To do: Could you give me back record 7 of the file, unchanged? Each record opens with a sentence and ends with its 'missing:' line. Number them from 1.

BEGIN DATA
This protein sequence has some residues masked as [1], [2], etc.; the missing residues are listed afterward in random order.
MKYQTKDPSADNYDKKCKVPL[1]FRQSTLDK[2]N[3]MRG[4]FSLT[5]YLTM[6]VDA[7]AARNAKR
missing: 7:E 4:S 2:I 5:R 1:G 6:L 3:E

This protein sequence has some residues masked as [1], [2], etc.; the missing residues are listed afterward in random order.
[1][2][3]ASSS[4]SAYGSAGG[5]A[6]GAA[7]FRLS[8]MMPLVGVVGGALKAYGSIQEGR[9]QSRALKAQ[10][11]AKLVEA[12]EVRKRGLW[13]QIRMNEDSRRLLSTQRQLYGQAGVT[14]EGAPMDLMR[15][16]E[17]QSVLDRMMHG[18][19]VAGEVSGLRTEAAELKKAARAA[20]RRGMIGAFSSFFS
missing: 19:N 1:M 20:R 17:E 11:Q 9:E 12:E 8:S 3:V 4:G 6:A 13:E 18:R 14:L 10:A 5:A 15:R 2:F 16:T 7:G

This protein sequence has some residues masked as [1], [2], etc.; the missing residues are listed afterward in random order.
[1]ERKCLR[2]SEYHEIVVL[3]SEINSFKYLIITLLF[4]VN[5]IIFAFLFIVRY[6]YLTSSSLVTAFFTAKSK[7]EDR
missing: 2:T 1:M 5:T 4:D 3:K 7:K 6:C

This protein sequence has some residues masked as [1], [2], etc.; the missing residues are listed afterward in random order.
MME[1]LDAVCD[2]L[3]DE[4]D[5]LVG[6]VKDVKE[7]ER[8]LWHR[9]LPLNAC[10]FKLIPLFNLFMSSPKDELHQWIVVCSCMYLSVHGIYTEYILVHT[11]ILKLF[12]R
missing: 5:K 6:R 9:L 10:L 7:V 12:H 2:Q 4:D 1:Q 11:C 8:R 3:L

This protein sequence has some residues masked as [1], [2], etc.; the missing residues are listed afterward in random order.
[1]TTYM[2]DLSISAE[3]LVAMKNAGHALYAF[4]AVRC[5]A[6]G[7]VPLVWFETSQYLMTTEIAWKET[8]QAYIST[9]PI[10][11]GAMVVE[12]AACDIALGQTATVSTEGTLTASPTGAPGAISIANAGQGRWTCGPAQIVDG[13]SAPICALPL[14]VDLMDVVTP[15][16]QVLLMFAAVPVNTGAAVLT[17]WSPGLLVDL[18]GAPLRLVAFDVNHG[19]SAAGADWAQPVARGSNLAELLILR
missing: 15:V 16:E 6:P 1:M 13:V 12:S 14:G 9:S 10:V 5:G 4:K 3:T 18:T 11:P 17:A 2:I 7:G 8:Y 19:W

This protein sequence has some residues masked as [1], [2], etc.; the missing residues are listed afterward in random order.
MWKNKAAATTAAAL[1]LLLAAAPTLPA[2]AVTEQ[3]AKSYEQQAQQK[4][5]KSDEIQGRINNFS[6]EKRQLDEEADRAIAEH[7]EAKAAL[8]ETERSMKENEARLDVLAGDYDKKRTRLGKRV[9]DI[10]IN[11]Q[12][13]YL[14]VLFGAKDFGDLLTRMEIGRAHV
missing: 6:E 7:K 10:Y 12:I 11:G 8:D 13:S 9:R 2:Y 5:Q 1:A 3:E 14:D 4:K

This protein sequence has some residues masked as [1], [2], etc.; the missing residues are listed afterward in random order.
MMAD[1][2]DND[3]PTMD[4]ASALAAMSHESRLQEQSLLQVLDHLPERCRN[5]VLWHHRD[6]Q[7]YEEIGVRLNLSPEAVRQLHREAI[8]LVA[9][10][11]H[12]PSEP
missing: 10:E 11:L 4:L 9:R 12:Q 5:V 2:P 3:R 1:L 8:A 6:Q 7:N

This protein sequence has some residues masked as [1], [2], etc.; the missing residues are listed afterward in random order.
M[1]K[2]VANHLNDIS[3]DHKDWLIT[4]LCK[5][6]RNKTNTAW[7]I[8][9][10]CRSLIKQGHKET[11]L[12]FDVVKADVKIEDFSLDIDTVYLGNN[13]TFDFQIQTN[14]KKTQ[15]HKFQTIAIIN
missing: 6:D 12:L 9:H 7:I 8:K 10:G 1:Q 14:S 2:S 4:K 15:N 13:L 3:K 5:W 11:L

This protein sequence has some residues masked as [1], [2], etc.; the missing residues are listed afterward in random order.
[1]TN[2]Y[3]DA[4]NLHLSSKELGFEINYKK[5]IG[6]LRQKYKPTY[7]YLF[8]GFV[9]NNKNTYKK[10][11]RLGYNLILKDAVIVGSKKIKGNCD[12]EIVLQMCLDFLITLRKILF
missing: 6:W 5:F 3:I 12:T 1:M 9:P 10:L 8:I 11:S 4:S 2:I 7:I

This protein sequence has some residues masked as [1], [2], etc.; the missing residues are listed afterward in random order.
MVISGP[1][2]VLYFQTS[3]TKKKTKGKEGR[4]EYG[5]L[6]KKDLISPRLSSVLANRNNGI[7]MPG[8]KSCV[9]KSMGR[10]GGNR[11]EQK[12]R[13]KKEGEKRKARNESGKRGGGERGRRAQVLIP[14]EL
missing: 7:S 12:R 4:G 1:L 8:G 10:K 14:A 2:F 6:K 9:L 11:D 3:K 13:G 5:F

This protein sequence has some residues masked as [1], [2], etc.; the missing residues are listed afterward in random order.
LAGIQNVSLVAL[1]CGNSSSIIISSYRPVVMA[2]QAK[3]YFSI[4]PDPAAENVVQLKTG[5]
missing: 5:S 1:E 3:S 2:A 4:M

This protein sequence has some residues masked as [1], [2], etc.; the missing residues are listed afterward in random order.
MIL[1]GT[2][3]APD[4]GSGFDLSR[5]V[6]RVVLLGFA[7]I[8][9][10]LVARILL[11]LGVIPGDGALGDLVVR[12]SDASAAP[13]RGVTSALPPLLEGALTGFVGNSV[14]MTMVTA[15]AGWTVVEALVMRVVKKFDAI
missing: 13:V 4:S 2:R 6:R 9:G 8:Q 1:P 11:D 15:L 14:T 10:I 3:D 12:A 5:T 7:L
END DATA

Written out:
This protein sequence has some residues masked as [1], [2], etc.; the missing residues are listed afterward in random order.
MMAD[1][2]DND[3]PTMD[4]ASALAAMSHESRLQEQSLLQVLDHLPERCRN[5]VLWHHRD[6]Q[7]YEEIGVRLNLSPEAVRQLHREAI[8]LVA[9][10][11]H[12]PSEP
missing: 10:E 11:L 4:L 9:R 12:Q 5:V 2:P 3:R 1:L 8:A 6:Q 7:N